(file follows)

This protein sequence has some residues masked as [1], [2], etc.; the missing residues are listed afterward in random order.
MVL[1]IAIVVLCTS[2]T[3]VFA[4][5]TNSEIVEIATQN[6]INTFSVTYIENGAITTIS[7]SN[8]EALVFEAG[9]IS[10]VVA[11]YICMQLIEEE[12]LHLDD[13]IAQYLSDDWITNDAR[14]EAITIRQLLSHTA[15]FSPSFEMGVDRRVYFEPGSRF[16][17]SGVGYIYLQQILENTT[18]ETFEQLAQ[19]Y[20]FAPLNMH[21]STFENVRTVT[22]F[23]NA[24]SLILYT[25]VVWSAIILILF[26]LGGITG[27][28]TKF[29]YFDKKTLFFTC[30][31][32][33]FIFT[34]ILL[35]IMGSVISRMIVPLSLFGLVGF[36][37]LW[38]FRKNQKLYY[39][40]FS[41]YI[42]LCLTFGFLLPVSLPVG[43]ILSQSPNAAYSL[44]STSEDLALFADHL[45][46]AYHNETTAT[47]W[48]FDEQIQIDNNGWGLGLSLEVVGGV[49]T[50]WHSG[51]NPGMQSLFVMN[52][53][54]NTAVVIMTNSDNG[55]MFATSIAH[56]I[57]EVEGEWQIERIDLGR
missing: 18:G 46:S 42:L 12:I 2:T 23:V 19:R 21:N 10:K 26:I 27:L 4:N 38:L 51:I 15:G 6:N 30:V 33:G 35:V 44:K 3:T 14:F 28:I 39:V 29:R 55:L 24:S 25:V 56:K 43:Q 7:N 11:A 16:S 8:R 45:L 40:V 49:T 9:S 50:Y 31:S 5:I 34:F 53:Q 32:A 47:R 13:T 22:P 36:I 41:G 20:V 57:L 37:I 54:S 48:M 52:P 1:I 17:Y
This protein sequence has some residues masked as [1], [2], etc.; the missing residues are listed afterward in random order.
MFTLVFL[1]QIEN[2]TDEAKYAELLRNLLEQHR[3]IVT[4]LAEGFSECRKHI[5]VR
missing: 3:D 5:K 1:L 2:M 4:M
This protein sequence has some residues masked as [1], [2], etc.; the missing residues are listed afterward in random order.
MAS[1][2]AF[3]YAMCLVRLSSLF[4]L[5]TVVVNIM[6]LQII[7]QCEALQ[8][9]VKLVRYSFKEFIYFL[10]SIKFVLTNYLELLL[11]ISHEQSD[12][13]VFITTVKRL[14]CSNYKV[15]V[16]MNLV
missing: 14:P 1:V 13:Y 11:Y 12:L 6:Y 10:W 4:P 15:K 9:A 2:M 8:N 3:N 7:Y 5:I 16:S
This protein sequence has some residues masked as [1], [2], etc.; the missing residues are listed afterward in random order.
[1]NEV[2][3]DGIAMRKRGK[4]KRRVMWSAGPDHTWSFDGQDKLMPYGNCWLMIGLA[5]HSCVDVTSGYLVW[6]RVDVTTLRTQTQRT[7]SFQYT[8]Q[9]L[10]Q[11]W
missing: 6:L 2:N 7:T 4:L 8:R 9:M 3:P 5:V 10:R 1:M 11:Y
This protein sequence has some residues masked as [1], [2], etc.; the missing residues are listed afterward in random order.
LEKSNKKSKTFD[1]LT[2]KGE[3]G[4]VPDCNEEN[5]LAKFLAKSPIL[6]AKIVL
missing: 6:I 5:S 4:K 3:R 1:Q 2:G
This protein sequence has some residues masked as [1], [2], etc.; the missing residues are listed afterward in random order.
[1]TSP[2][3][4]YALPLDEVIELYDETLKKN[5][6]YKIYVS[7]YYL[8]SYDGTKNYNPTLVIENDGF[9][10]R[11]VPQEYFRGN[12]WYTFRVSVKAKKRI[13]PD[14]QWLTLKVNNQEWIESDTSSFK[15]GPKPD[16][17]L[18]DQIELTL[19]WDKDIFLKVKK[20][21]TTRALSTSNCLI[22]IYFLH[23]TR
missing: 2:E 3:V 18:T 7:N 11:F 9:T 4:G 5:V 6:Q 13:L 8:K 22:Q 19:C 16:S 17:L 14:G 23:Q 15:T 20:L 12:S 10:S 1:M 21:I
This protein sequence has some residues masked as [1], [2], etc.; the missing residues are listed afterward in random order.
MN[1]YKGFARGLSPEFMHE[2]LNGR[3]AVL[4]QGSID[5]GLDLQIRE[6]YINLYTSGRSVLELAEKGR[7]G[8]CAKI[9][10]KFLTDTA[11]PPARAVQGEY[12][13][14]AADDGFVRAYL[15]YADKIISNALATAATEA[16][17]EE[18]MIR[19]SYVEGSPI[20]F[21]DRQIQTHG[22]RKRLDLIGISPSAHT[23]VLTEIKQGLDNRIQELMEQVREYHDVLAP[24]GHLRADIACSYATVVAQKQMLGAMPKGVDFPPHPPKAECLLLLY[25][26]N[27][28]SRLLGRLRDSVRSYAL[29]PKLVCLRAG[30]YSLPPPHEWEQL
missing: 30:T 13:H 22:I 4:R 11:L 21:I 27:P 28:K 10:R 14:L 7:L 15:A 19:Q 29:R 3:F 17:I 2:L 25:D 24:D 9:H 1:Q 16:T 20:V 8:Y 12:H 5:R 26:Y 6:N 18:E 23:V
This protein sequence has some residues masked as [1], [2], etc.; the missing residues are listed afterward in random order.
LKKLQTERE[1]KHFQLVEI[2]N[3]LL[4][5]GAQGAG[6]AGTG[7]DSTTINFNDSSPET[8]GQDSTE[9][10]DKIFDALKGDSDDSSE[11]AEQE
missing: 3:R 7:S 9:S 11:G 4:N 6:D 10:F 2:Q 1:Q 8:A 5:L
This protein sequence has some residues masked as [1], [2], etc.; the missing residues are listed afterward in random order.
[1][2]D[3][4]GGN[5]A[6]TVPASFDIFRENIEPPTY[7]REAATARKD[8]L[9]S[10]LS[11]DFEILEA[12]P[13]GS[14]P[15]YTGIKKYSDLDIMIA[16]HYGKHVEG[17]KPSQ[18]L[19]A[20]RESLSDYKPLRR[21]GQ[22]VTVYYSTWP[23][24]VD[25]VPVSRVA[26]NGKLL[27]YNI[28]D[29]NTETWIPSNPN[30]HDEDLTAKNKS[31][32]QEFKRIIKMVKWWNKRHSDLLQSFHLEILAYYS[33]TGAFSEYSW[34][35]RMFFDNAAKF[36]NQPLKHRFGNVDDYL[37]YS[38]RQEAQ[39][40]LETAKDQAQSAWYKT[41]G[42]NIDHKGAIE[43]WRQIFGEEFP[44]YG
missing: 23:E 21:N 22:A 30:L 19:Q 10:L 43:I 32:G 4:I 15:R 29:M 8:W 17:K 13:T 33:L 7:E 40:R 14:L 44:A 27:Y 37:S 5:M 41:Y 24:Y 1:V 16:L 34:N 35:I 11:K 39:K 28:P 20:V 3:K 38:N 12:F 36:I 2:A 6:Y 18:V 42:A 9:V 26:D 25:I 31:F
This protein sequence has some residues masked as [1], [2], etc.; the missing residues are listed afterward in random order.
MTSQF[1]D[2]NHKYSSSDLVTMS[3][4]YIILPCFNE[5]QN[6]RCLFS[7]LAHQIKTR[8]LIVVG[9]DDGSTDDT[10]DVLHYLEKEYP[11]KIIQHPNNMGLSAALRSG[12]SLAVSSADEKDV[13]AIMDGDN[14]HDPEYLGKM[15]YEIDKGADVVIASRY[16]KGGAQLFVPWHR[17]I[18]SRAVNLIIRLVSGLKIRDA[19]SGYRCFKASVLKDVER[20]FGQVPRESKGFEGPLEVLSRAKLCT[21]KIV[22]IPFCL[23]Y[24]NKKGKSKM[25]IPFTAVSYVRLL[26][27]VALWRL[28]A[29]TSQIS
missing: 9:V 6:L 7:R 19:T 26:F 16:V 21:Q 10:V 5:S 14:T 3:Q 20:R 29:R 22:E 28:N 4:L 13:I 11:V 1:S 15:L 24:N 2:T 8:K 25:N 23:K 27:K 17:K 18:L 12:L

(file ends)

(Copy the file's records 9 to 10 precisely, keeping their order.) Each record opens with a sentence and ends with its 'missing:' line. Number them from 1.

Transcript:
This protein sequence has some residues masked as [1], [2], etc.; the missing residues are listed afterward in random order.
[1][2]D[3][4]GGN[5]A[6]TVPASFDIFRENIEPPTY[7]REAATARKD[8]L[9]S[10]LS[11]DFEILEA[12]P[13]GS[14]P[15]YTGIKKYSDLDIMIA[16]HYGKHVEG[17]KPSQ[18]L[19]A[20]RESLSDYKPLRR[21]GQ[22]VTVYYSTWP[23][24]VD[25]VPVSRVA[26]NGKLL[27]YNI[28]D[29]NTETWIPSNPN[30]HDEDLTAKNKS[31][32]QEFKRIIKMVKWWNKRHSDLLQSFHLEILAYYS[33]TGAFSEYSW[34][35]RMFFDNAAKF[36]NQPLKHRFGNVDDYL[37]YS[38]RQEAQ[39][40]LETAKDQAQSAWYKT[41]G[42]NIDHKGAIE[43]WRQIFGEEFP[44]YG
missing: 23:E 21:N 22:A 30:L 19:Q 10:L 43:I 32:G 4:I 15:R 29:M 8:W 17:K 13:T 33:L 7:E 40:R 14:L 44:A 27:Y 37:S 5:M 41:Y 24:Y 1:V 16:L 34:N 35:I 11:K 39:K 28:P 20:V 3:K 38:N 12:F 36:I 2:A 6:Y 18:V 42:A 9:V 26:D 25:I 31:F
This protein sequence has some residues masked as [1], [2], etc.; the missing residues are listed afterward in random order.
MTSQF[1]D[2]NHKYSSSDLVTMS[3][4]YIILPCFNE[5]QN[6]RCLFS[7]LAHQIKTR[8]LIVVG[9]DDGSTDDT[10]DVLHYLEKEYP[11]KIIQHPNNMGLSAALRSG[12]SLAVSSADEKDV[13]AIMDGDN[14]HDPEYLGKM[15]YEIDKGADVVIASRY[16]KGGAQLFVPWHR[17]I[18]SRAVNLIIRLVSGLKIRDA[19]SGYRCFKASVLKDVER[20]FGQVPRESKGFEGPLEVLSRAKLCT[21]KIV[22]IPFCL[23]Y[24]NKKGKSKM[25]IPFTAVSYVRLL[26][27]VALWRL[28]A[29]TSQIS
missing: 9:V 6:L 7:R 19:T 26:F 16:V 21:Q 10:V 5:S 14:T 3:Q 20:R 29:R 22:E 28:N 4:L 13:I 11:V 1:S 15:L 24:N 2:T 8:K 25:N 23:K 27:K 17:K 18:L 12:L